Scientific team discovers protein that protects the cellular nucleus from Alzheimer’s disease

Looking at the nucleus of cells to understand Alzheimer’s disease. A group of Italian scientists coordinated by Giannino Del Sal has identified a protein, PIN1, which protects the cell nucleus from malformations. The findings have just been published in Cell Reports.

When the PIN1 protein is absent or present in only small amounts, as happens in the neurons of patients affected by Alzheimer’s disease, DNA loses its order, molecules are produced that trigger inflammation and the cells degenerate. The discovery was made by a group of scientists coordinated by Giannino Del Sal, Professor at the University of Trieste, Researcher at IFOM Milan, and Group Leader at ICGEB. The study was also undertaken in collaboration with scientists at SISSA.

The cells of our tissues are subjected to stimuli and stress of different nature to which they respond by modifying and regulating the organisation of the genome and the expression of genes. A crucial mechanism underlying this ability pivots on the PIN1 protein, involved in the decoding of different types of signals that the cell receives, and is therefore implicated in multiple pathophysiological processes. Alterations in its levels are associated with different disease conditions: an increase in PIN1 contributes to the formation of tumours and metastases, while its decrease is observed in neurodegenerative diseases such as Alzheimer’s dementia.

Until now, little was known about the molecular mechanisms that in the absence, or with reduced levels, of PIN1, lead to cellular degeneration. The results of the study, published in Cell Reports, reveal that PIN1 functions as a guardian of the cell nucleus, preserving its structure and protecting the DNA contained in it from stress of a mechanical nature. Cells are increasingly subjected to stress during aging. The study shows that PIN1 regulates the function of proteins important for preserving the structure of the nucleus and the organisation and anchorage of the genome within. This control allows the nucleus to withstand mechanical stress without altering DNA organisation and gene regulation. During aging, other dysfunctions can lead to significant reductions in PIN1 levels. In neurons, this, in turn, causes malformations of the nucleus, disorganisation of the genome, DNA damage, and production of molecules that trigger inflammatory reactions. These, in turn, and ultimately, lead nerve cells to degeneration.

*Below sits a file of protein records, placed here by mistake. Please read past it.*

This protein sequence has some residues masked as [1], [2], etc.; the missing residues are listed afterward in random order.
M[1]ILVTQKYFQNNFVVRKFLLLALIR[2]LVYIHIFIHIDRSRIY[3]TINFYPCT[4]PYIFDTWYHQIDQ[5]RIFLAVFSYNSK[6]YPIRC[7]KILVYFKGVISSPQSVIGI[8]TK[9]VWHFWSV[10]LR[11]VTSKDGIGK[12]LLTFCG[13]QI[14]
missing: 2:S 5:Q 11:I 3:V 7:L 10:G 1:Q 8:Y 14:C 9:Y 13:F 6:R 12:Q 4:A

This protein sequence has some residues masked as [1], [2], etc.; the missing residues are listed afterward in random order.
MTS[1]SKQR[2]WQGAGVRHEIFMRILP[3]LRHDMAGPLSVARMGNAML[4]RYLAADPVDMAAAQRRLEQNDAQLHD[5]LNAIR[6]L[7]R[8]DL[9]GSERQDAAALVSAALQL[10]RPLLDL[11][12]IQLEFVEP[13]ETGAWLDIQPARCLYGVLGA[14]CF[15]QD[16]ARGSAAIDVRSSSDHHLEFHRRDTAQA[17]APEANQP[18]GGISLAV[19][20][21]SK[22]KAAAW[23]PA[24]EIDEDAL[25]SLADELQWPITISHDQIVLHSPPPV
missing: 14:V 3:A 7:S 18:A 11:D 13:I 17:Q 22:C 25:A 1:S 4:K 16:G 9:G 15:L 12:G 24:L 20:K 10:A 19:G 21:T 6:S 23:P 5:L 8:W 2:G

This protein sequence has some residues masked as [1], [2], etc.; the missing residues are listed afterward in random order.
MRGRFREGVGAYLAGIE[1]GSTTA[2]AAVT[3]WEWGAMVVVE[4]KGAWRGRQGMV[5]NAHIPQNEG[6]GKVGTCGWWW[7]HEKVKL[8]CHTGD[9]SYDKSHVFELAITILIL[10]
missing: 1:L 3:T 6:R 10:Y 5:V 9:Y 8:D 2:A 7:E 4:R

“Several alterations in the organisation of the genome and in the activity of genes are associated with aging and can lead to DNA damage and inflammation, contributing to cell degeneration” explains Giannino Del Sal, Director of the Laboratory of “Cancer Cell Signalling” at the ICGEB in Trieste, Professor of the University of Trieste, and head of the research program “Signaling, tumour microenvironment and cellular metabolism” at IFOM Milan.

“This study,” says Del Sal, “has led to the identification of proteins whose function can be pharmacologically modulated to prevent or improve the course of aging diseases such as Alzheimer’s. The goal is now to develop molecules that promote its protective function against the cell nucleus and verify its effect in preclinical models of the disease…We are actively conducting our research also to better understand the role of PIN1 and the mechanism we have discovered in this context, and the way in which we can exploit it to our advantage to develop new therapeutic strategies”.

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Link to Paper: Napoletano, F., Ferrari Bravo, G., Voto, I.A.P., Santin, S., Celora, L., Campaner, E., Dezi, C., Bertossi, A., Valentino, E., Santorsola, M., Rustighi, A., Fajner, V., Maspero, E., Ansaloni, F., Cancila, V., Valenti, C.F., Santo, M., Artimagnella, O.B., Finaurini, S., Gioia, U., Polo, S., Sanges, R., Tripodo, C., Mallamaci, A., Gustincich, S., d’Adda di Fagagna, F., Mantovani, F., Specchia, V., Del Sal, G. 2021. The prolyl-isomerase PIN1 is essential for nuclear Lamin-B structure and function and protects heterochromatin under mechanical stress. Cell Reports 36, 109694

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